ISSUE #90

Mandela the “sell out”: our memories have been blunted by time


He walked on ice but never fell

The bare minimum: pay disparities run deep at SA Universities


Podcast: The Academic Citizen

The “right of conquest” and expropriation of land


Unpacking colonial thuggery and thievery in South Africa

How viral diseases can spread rapidly from rural villages to major cities


Ebola Virus was transferred via air travel

Book Review: Turn Your Fate Into Gold


Hunted by bomashonisa, hit by depression and eventually turning the tide

We celebrate three years of telling our own stories


August marks The Journalist’s third birthday

It’s the new Age of Discovery — but where are the pilots?


“Globalisation is being badly managed”

Making and re-making history


Review: A History of The Iziko South African National Gallery

Durban International Film Festival reviews


Teenage rebellion, redemption and cross-country journeys hit the screens

EXCLUSIVE: Mandela’s first granddaughter carving her own legacy


"I am truly blessed to have been born a Mandela"

Leave out all the rest: bidding farewell to Chester Bennington


I can't help but wonder if we saw this coming

Women media pioneers in the diaspora


Fighting gender inequality and patriarchal gate keeping

ISSUE #90

Welcome to the World Press Freedom Day edition of The Journalist


As the world marks the 30th anniversary of the World Press Freedom Day, The Journalist is going back in time in search of the African journalists who gifted the world the Windhoek Declaration back in 1991.

This year’s theme “Information as a Public Good” resonates with The Journalist’s work, whose online platform thejournalist.org.za has been committed to recording African media pioneers. We dug into our archives to find stories that highlight journalism forebears of the late 19th and 20th centuries without whose advocacy and agency, media freedom would have not been possible.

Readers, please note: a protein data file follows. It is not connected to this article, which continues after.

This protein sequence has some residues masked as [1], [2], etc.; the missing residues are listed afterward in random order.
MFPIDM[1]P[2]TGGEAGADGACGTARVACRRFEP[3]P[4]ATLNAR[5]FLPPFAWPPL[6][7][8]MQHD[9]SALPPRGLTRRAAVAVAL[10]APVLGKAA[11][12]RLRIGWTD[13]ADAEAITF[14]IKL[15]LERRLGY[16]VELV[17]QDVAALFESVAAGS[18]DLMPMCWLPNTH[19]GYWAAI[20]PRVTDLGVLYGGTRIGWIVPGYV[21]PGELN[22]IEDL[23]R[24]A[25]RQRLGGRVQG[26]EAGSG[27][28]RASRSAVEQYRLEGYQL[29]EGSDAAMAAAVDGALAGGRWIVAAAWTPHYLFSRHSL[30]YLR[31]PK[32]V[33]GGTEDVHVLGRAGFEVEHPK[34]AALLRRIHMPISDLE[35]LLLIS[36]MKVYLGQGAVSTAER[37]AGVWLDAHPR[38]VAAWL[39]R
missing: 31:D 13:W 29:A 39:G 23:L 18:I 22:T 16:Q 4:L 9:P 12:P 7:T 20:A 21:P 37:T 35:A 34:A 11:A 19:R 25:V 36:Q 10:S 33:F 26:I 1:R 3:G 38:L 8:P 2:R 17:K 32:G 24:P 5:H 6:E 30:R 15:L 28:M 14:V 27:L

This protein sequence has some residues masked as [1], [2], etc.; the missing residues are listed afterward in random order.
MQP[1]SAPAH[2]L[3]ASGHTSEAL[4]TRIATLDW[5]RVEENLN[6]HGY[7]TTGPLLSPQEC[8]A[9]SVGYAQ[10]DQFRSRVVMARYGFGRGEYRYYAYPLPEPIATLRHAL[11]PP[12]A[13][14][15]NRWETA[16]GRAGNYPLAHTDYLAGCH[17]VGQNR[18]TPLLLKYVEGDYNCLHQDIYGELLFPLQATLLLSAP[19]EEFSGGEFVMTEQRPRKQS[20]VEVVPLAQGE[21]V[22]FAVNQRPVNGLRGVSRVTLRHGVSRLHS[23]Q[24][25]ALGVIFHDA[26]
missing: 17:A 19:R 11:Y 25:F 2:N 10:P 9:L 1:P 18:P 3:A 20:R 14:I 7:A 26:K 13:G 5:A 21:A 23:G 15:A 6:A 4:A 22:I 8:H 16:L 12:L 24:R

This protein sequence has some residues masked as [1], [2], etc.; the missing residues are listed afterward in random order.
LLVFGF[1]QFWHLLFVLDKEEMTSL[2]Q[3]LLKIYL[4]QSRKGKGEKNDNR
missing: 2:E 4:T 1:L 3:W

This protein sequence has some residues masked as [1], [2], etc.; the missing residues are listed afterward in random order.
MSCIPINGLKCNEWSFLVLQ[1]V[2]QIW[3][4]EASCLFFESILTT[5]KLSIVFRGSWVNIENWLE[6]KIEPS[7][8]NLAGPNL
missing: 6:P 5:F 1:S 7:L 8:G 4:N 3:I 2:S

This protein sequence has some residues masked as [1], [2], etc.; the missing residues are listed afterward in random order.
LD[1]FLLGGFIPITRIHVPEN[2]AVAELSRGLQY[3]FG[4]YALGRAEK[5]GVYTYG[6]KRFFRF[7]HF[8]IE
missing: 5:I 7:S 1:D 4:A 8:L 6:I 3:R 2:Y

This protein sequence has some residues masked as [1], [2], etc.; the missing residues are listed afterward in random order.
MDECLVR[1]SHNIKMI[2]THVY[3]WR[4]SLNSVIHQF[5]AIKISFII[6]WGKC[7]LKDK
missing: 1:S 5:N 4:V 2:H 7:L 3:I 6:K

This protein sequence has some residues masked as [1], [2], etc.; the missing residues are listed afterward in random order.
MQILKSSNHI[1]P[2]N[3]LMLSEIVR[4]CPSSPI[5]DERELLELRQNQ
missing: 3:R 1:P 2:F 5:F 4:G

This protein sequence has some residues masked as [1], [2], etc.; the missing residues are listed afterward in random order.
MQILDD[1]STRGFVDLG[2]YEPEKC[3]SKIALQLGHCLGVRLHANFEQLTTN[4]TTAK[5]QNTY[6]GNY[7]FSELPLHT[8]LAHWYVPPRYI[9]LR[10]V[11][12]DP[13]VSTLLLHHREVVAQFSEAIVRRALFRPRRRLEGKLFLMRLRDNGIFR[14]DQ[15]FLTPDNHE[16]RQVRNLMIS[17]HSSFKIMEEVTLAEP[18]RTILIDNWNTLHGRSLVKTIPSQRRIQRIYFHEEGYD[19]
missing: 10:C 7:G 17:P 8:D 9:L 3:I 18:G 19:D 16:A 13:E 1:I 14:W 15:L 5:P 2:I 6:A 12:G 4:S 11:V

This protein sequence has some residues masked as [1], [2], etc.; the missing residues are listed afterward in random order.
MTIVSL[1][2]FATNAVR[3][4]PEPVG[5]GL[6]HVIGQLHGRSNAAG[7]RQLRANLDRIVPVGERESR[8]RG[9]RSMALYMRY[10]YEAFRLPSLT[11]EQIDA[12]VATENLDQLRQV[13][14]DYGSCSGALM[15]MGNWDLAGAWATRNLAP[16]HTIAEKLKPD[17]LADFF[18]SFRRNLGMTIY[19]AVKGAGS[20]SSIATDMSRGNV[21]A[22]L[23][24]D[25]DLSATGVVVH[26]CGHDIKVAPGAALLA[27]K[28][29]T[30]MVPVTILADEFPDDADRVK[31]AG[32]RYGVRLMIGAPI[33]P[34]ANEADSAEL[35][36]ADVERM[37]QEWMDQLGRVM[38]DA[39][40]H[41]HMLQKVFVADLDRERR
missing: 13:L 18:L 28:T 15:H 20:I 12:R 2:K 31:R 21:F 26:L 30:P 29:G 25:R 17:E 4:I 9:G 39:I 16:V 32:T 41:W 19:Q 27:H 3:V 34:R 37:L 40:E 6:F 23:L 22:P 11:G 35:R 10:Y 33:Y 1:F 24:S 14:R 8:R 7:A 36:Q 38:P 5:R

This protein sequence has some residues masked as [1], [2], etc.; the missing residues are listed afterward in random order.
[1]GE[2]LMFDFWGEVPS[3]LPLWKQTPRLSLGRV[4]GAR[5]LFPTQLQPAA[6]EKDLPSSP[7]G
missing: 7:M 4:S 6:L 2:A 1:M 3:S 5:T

In this special edition we bring you a background story on how the Windhoek Declaration of 1991 came about. You also get to read narratives of the trailblazers in journalism.

Allan Kirkland Soga was many things – politician, lawyer, visionary but most importantly, an agitator of African protest journalism. His editorship at Izwi Labantu and activism amplified the movement towards liberating Africans.

Then we have two historians who met over a cup of strong coffee at an Ethiopian eatery in the Mother City to discuss Malawi’s Clements Kadalie’s writings – the first trade unionist whose organising work spread across Southern Africa.

South African literary giant Sol Plaatje, a linguist who translated William Shakespeare’s works into Setswana, was not only revered as a journalist extraordinaire but also an African intellectual, thinker, writer and politician.

Nigeria’s first president Nnamdi Azikiwe, like his peers used the might of the pen to fight colonialism for economic socio-political liberation of his people, before he ventured into political leadership.

Hilary Teague is being celebrated as the father of Liberia’s independence through the American Colonisation Society (ACS). The pioneer of Liberian media, he held the editorship at the Liberia Herald which he used to champion the liberation cause of his people.

Apollonia Mathia is described as the rock of Sudanese journalism who fought tirelessly before South Sudan’s liberation from the Khartoum regime. Defying the odds in the turbulent post-conflict region for a free media, she advocated for women’s voices to be heard.

Helen Nontando “Noni” Jabavu was the first black South African woman to publish autobiographies. She had a stint as a radio host for the BBC before taking up a position as editor of Britain’s The Strand Magazine.

Founder and financier of Abantu Batho newspaper, Swazi Queen Mother Labotsibeni Mdluli understood the power of the printed word and ensured that staff members reported on bread-and-butter issues affecting the Swati people.

Sophia Yilma Deressa, an Ethiopian media legend once incarcerated without trial, had her parents imprisoned and her husband executed under the Derg regime. But this did not deter her as she continued civic activism until independence.

Happy reading.


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